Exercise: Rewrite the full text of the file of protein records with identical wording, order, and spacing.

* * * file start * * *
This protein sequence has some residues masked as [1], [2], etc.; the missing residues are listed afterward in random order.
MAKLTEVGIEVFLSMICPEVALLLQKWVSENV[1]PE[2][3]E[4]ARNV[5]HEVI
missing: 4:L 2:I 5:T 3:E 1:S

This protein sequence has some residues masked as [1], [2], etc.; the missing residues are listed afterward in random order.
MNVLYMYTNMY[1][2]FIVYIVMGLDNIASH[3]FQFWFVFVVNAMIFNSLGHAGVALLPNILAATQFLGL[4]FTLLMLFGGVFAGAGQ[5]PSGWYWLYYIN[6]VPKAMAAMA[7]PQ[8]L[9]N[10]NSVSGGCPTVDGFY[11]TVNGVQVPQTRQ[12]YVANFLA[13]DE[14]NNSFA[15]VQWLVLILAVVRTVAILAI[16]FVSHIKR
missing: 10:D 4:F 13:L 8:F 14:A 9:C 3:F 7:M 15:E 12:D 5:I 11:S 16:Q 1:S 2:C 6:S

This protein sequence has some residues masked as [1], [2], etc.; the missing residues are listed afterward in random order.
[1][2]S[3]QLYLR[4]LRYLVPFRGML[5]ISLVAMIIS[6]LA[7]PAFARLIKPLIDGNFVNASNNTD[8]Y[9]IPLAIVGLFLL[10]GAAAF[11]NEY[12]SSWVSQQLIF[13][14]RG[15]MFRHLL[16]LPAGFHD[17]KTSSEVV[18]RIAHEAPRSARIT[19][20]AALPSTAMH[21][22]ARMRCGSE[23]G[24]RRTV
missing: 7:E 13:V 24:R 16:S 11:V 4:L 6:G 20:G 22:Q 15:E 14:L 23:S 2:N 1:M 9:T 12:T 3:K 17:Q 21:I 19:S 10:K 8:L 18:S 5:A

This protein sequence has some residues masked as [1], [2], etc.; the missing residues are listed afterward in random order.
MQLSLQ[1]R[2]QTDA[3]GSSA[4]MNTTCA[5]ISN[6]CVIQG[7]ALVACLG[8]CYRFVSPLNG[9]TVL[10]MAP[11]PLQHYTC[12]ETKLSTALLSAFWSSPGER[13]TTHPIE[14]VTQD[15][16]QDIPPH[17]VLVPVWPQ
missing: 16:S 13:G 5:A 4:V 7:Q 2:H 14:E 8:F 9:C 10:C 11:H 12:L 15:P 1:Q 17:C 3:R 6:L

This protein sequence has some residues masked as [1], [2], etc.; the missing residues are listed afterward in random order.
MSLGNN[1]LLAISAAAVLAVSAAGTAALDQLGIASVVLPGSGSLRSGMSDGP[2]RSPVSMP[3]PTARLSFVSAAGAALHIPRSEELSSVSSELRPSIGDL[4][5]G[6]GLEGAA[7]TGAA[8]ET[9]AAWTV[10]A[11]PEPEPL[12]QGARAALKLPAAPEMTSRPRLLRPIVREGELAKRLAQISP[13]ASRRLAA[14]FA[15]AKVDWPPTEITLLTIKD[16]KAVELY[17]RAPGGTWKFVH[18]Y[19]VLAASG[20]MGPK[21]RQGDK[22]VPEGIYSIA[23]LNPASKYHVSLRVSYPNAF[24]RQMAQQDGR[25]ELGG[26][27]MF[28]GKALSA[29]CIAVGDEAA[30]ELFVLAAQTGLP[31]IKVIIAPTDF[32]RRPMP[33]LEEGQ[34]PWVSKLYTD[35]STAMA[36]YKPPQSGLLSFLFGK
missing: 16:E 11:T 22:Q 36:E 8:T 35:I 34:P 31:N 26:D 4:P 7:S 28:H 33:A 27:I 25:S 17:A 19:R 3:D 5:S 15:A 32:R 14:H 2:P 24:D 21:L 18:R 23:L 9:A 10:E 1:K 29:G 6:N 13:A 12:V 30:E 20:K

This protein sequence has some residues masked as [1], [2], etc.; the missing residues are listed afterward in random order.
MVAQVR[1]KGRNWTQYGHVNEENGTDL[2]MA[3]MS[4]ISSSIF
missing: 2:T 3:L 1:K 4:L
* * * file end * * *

This protein sequence has some residues masked as [1], [2], etc.; the missing residues are listed afterward in random order.
MAKLTEVGIEVFLSMICPEVALLLQKWVSENV[1]PE[2][3]E[4]ARNV[5]HEVI
missing: 4:L 2:I 5:T 3:E 1:S

This protein sequence has some residues masked as [1], [2], etc.; the missing residues are listed afterward in random order.
MNVLYMYTNMY[1][2]FIVYIVMGLDNIASH[3]FQFWFVFVVNAMIFNSLGHAGVALLPNILAATQFLGL[4]FTLLMLFGGVFAGAGQ[5]PSGWYWLYYIN[6]VPKAMAAMA[7]PQ[8]L[9]N[10]NSVSGGCPTVDGFY[11]TVNGVQVPQTRQ[12]YVANFLA[13]DE[14]NNSFA[15]VQWLVLILAVVRTVAILAI[16]FVSHIKR
missing: 10:D 4:F 13:L 8:F 14:A 9:C 3:F 7:M 15:E 12:D 5:I 11:S 16:Q 1:S 2:C 6:S

This protein sequence has some residues masked as [1], [2], etc.; the missing residues are listed afterward in random order.
[1][2]S[3]QLYLR[4]LRYLVPFRGML[5]ISLVAMIIS[6]LA[7]PAFARLIKPLIDGNFVNASNNTD[8]Y[9]IPLAIVGLFLL[10]GAAAF[11]NEY[12]SSWVSQQLIF[13][14]RG[15]MFRHLL[16]LPAGFHD[17]KTSSEVV[18]RIAHEAPRSARIT[19][20]AALPSTAMH[21][22]ARMRCGSE[23]G[24]RRTV
missing: 7:E 13:V 24:R 16:S 11:V 4:L 6:G 20:G 22:Q 15:E 14:L 23:S 2:N 1:M 9:T 12:T 3:K 17:Q 21:I 19:S 10:K 8:L 18:S 5:A

This protein sequence has some residues masked as [1], [2], etc.; the missing residues are listed afterward in random order.
MQLSLQ[1]R[2]QTDA[3]GSSA[4]MNTTCA[5]ISN[6]CVIQG[7]ALVACLG[8]CYRFVSPLNG[9]TVL[10]MAP[11]PLQHYTC[12]ETKLSTALLSAFWSSPGER[13]TTHPIE[14]VTQD[15][16]QDIPPH[17]VLVPVWPQ
missing: 16:S 13:G 5:A 4:V 7:Q 2:H 14:E 8:F 9:C 10:C 11:H 12:L 15:P 1:Q 17:C 3:R 6:L

This protein sequence has some residues masked as [1], [2], etc.; the missing residues are listed afterward in random order.
MSLGNN[1]LLAISAAAVLAVSAAGTAALDQLGIASVVLPGSGSLRSGMSDGP[2]RSPVSMP[3]PTARLSFVSAAGAALHIPRSEELSSVSSELRPSIGDL[4][5]G[6]GLEGAA[7]TGAA[8]ET[9]AAWTV[10]A[11]PEPEPL[12]QGARAALKLPAAPEMTSRPRLLRPIVREGELAKRLAQISP[13]ASRRLAA[14]FA[15]AKVDWPPTEITLLTIKD[16]KAVELY[17]RAPGGTWKFVH[18]Y[19]VLAASG[20]MGPK[21]RQGDK[22]VPEGIYSIA[23]LNPASKYHVSLRVSYPNAF[24]RQMAQQDGR[25]ELGG[26][27]MF[28]GKALSA[29]CIAVGDEAA[30]ELFVLAAQTGLP[31]IKVIIAPTDF[32]RRPMP[33]LEEGQ[34]PWVSKLYTD[35]STAMA[36]YKPPQSGLLSFLFGK
missing: 16:E 11:T 22:Q 36:E 8:T 35:I 34:P 31:N 26:D 4:P 7:S 28:H 33:A 27:I 25:S 17:A 19:R 3:D 5:S 15:A 32:R 14:H 2:P 24:D 21:L 18:R 23:L 9:A 10:E 1:K 29:G 6:N 13:A 12:V 30:E 20:K

This protein sequence has some residues masked as [1], [2], etc.; the missing residues are listed afterward in random order.
MVAQVR[1]KGRNWTQYGHVNEENGTDL[2]MA[3]MS[4]ISSSIF
missing: 2:T 3:L 1:K 4:L